Is it necessary for the Metaverse to reside on a blockchain?
Over the previous few years, blockchain-based solutions have seen financial, legal, gaming, and social uses, albeit on a modest scale. However, it is unclear whether the blockchain infrastructure layer will be required for the emergence of the Metaverse narrative.
The answer is dependent on how we define the Metaverse. Some definitions of the Metaverse concentrate solely on its experience aspects. The term Metaverse frequently conjures up images of wearing a virtual reality (VR) headset and immersing ourselves in a virtual world.
This is not entirely incorrect, but it is an inadequate definition of the Metaverse. The Metaverse is envisioned as a future version of the internet. That is an excellent vision, but why do we require new internet? The answer is found in another question: do we need blockchain for the Metaverse?
What is the need for a new internet?
Our existing internet connection is insufficient. Incentives are skewed in favor of a small number of stakeholders, artists are exploited, and users have little control over their data. Can the new internet version change that?
Google, Meta (formerly Facebook), Instagram, and Amazon have all helped to build and spread the internet. These programs use a variety of ways to capture and monetize users’ attention. Although many apps generate monetizable value, consumers receive a very little portion of the value generated.
Even when users who have contributed value earn relatively little money, the applications that captured the users’ attention have generated riches for themselves and their shareholders in the billions of millions. For this to change, the internet must become more inclusive.
This is not due to the applications themselves, but rather to the fact that they were developed in a capitalist ecology. The winners take all of the value and money. This is acceptable with the new internet, as long as “winning” has a broader definition.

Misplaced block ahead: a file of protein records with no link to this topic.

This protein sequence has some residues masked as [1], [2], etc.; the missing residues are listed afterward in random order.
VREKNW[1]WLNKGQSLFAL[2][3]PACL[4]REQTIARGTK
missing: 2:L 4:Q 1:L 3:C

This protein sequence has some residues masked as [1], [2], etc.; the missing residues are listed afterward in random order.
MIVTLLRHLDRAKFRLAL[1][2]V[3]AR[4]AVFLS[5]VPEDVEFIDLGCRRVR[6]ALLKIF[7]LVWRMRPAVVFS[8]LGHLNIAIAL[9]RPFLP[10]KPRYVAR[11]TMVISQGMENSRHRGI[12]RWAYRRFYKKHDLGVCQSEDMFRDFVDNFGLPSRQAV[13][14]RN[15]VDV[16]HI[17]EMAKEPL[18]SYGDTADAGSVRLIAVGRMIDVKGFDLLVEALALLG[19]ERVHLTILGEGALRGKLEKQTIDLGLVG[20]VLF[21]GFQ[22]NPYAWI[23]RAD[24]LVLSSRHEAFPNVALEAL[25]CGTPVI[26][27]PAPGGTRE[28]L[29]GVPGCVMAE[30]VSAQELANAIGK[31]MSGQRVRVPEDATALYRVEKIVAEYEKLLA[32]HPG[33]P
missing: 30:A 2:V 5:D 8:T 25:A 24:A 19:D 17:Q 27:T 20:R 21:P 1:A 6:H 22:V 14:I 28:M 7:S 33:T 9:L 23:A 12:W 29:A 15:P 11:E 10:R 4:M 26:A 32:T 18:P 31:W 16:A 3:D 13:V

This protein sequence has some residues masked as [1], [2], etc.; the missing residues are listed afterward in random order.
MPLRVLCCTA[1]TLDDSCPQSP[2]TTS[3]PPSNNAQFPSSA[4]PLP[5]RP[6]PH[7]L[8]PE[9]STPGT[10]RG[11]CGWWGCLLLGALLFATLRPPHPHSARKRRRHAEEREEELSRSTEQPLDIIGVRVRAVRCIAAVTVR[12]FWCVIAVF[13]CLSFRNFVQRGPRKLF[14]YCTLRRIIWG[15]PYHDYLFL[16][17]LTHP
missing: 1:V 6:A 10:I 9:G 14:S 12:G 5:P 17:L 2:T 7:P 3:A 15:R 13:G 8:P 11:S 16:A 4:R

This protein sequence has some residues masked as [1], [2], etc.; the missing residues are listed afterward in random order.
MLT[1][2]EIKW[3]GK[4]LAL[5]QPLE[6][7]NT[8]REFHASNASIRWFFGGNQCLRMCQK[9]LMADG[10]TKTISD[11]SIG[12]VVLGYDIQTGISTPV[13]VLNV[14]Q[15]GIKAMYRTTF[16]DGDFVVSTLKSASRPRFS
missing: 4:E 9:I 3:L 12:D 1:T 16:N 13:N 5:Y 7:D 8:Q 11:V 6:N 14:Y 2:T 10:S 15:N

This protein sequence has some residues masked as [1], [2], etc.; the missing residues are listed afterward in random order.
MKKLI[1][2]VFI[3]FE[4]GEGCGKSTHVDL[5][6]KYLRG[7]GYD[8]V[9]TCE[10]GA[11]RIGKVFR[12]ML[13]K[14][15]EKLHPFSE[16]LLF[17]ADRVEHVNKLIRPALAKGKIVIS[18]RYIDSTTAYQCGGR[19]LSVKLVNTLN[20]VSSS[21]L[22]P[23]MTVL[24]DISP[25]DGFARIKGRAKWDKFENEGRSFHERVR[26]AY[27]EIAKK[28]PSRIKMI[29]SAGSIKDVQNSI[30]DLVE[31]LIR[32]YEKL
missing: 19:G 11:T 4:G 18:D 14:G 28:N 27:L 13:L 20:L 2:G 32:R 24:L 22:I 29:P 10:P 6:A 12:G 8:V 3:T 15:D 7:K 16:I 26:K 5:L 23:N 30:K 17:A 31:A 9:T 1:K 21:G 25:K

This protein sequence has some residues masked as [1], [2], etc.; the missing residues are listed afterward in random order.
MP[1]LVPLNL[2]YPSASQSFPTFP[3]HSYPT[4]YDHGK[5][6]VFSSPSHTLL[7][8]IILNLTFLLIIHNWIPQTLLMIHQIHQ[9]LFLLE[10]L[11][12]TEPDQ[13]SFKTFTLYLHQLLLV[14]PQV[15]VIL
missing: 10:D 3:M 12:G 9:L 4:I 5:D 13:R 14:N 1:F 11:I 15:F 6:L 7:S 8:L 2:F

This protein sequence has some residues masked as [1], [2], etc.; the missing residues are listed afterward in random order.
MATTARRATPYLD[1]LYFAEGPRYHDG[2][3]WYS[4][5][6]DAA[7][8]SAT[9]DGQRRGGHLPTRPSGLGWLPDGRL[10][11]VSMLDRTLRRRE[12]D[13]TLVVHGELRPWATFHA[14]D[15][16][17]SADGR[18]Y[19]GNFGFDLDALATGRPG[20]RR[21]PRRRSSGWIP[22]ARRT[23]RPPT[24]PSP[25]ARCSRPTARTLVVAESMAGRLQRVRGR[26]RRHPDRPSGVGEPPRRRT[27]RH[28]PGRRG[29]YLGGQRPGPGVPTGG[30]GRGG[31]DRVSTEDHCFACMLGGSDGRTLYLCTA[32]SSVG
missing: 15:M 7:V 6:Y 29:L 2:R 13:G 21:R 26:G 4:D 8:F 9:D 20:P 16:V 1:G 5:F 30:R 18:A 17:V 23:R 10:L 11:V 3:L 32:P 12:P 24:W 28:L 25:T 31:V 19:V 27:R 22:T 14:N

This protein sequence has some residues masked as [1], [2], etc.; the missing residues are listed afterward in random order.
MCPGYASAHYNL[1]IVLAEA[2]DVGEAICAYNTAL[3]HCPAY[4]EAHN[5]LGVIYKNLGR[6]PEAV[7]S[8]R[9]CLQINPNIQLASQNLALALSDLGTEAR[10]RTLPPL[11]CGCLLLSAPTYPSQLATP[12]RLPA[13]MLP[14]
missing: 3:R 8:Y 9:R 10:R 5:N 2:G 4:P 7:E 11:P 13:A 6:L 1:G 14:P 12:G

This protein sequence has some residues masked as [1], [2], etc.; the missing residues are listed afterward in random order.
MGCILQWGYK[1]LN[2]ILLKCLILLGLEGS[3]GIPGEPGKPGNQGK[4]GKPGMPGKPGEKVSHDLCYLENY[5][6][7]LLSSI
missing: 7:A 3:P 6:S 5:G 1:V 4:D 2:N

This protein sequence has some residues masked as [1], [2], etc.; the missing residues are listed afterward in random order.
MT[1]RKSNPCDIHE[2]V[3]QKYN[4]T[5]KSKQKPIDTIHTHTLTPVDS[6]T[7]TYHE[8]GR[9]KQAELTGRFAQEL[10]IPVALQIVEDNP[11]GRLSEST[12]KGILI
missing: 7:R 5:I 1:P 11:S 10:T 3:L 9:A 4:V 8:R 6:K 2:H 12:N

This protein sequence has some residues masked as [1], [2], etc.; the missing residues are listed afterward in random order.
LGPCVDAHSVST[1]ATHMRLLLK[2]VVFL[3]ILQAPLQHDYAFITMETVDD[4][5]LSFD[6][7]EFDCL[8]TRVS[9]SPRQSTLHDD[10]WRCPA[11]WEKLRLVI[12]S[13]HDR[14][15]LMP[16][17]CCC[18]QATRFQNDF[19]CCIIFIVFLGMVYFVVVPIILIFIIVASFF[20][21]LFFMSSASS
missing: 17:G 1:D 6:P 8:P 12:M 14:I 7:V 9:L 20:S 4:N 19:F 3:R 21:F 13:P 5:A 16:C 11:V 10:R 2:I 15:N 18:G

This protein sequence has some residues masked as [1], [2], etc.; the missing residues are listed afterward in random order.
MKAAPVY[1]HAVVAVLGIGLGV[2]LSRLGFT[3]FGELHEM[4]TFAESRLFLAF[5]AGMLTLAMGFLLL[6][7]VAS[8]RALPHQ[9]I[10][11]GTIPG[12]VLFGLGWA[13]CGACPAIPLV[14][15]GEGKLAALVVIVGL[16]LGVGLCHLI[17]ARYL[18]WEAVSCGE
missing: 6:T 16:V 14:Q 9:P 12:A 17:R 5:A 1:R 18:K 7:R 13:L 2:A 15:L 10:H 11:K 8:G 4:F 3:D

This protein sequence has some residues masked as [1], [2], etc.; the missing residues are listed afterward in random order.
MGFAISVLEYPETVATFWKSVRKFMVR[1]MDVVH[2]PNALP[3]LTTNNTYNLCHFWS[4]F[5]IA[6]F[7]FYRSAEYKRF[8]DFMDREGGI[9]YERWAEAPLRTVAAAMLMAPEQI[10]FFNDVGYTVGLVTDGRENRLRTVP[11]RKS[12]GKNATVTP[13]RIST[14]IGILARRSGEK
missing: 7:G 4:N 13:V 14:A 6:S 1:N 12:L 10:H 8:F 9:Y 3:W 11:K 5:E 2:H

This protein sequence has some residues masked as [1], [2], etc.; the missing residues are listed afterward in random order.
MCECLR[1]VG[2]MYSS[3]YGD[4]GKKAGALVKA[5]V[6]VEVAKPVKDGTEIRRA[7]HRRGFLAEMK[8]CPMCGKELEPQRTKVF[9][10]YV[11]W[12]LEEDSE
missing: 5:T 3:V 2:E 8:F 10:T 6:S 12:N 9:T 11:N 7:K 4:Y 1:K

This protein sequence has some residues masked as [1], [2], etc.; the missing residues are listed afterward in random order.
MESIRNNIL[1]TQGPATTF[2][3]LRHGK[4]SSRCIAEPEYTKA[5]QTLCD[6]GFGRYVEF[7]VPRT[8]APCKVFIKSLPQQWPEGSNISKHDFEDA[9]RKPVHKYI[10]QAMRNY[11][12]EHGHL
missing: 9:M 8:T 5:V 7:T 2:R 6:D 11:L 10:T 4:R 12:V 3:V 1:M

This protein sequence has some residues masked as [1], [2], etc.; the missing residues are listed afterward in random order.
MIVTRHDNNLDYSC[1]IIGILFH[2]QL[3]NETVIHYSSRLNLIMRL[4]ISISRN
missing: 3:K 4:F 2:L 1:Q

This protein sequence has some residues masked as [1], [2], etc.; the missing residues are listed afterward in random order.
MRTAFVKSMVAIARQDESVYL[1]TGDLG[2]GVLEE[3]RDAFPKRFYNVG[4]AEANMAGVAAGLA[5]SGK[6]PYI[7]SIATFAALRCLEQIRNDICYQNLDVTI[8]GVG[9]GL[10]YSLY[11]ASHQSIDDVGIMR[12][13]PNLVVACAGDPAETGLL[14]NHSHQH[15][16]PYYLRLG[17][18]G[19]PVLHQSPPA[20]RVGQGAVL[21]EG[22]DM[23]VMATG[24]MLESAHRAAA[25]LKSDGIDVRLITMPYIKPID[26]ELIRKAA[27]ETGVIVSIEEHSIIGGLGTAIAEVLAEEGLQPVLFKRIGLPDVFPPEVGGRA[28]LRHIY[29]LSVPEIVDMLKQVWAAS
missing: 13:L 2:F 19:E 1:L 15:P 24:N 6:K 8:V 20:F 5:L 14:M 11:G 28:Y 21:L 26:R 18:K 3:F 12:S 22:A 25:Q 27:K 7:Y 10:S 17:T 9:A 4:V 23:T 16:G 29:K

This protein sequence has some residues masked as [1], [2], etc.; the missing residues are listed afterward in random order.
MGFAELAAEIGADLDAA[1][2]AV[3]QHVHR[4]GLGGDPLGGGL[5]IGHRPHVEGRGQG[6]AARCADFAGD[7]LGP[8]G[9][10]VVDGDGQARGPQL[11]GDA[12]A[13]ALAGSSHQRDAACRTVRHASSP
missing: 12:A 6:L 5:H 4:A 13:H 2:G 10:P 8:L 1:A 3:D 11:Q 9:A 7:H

The exploitation of content creators is another major issue with today’s internet. The internet has provided us with an abundance of content. Even high-quality content authors are rarely compensated. The platforms and intermediaries that provide these content providers with web-shelf space make the majority of the money. This needs to change; the internet needs to be more welcoming to creators.
In addition to distorted incentive processes, the contemporary internet takes user data for granted. Users of the Internet have relatively little control over their data and network. Why does a user have to rebuild their network after switching from Facebook to Twitter? This must change, and the Metaverse is the catalyst.
How would blockchain improve the internet?
The internet processes millions of data transactions per second. In comparison to the present version of the internet, the blockchain infrastructure is in its infancy. However, blockchain is more than simply an infrastructural layer; it is also an economic layer. These economic properties of blockchain can alleviate internet concerns.
Tokenomics of a metaverse (the next internet) platform allows for more inclusive incentives in a blockchain-based world. These metaverse apps can be inclusive in terms of ownership (governance token) and user incentivization (utility token).
Utility tokens are frequently held by active players in metaverse ecosystems. Participants in a gaming metaverse, for example, earn utility tokens by playing and creating games. Participants in an art metaverse earn tokens by making art and serving as art ambassadors by providing helpful reviews.
Participants in the Metaverse can earn money as platform users and creators. Participants in these ecosystems are incentivized as long as they continue to provide value. As these participants add more value to an ecosystem, they get credentials and gain power.
However, if a Web3 metaverse influencer wishes to create a profile in another environment, they should be allowed to bring their connections and network with them. Ecosystem credentials, such as “XP” (experience points), should not be carried over because they are ecosystem specific.